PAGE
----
Shabbat in Jerusalem is always my favorite day of any time in Israel. Whatever else is going on in your life, or in the national life of Israel, is set aside for 25 or so beautiful, quiet, joyous hours.
Without the noise of cars and buses and trucks, with a graceful, peaceful, walking pace to life the Sabbath breathes its restoring energy into you, creating something the doesn't really exist anywhere else in the world every single week. And in the month of June, when the morning air in Yerushalayim really is as Naomi Shemer wrote the avir harim tzalul kayayin, "the mountain air crisp as wine" while the rest of the day is warm but breezy and tremendously pleasant, the experience of living a Shabbat as God and human beings intend is sweet and lovely and perfect.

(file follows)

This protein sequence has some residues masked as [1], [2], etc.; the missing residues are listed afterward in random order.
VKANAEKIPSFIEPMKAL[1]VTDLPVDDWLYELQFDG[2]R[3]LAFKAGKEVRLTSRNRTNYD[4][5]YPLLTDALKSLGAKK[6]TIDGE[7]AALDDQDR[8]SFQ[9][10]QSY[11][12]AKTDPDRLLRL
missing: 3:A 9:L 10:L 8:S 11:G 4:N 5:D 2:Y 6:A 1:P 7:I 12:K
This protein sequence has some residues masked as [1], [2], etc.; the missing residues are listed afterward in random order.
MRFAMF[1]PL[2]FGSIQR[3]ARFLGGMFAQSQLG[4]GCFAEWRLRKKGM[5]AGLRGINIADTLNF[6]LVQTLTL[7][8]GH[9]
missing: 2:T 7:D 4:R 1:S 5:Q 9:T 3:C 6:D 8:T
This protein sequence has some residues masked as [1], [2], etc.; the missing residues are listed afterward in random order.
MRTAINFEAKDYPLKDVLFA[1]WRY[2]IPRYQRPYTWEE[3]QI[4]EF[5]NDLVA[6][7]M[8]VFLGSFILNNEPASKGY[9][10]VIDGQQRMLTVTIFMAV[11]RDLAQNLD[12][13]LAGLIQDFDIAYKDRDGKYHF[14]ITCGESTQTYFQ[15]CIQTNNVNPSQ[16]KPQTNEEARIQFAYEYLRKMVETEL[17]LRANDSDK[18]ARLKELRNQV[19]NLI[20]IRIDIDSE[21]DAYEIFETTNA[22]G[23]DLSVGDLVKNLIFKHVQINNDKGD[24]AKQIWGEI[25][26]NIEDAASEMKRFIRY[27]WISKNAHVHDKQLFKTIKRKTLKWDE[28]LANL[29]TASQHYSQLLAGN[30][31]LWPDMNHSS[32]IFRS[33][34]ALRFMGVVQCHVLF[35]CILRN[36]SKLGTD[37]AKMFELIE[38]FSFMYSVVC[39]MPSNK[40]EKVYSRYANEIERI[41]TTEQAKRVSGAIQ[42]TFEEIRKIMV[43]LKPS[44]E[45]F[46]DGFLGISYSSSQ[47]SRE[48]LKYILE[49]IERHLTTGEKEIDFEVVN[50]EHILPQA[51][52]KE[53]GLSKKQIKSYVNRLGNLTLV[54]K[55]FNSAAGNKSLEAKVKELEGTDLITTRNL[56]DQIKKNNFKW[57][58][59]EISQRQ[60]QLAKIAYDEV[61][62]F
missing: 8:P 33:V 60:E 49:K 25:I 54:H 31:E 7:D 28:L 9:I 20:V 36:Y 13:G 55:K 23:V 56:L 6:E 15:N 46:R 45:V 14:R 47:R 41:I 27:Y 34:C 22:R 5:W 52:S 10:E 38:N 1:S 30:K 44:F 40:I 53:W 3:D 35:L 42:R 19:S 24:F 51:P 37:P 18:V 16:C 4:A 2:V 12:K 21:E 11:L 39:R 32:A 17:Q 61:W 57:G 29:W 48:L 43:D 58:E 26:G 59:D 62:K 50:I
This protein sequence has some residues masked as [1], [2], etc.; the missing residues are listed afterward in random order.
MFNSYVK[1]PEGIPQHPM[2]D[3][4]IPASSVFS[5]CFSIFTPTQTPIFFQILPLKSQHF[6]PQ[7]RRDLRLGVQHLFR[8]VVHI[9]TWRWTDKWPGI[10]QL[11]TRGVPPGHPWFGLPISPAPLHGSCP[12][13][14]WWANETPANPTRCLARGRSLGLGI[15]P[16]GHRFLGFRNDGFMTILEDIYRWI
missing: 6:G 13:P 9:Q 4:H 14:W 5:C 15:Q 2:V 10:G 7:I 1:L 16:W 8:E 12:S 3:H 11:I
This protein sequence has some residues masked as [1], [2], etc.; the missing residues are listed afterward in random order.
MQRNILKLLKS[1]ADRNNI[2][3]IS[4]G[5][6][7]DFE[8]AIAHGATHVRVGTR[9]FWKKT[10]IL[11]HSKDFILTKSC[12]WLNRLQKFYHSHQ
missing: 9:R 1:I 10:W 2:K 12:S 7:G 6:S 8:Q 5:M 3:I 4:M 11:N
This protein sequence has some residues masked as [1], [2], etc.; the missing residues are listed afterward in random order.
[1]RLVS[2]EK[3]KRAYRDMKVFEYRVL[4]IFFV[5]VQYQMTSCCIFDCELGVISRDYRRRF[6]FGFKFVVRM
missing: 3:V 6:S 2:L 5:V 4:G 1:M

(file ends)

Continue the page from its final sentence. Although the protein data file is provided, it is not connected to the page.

This morning we walked across western Jerusalem to three synagogues for our "shul-hopping tour" of very different, thoroughly unique and quite fine Shabbat experiences. The first stop was the Aleppo synagogue, called "Adis", a small, beautiful synagogue in the Nachla'aot section of Jerusalem that preserves the customs, melodies, and traditions of the Aleppo, Syria community that moved to Israel in the early 1900's. The Aleppo Jewish community that mostly managed to avoid the worst of attempted persecution throughout its long history and came to Israel intact, along with a magnificent carved wood wall that covers the side of the Temple that faces towards the Kotel, the Western Wall. Actually, I also heard a different story from my friend Rabbi David Wilfond, who says that he hears a story that they fantastically carved wall actually was commissioned after they came to Nachla'ot from a Damascus woodcarving artist, which would have been a kind of sacrifice for the Aleppo Jews, who don't think so highly of Jews from Damascus... sound familiar?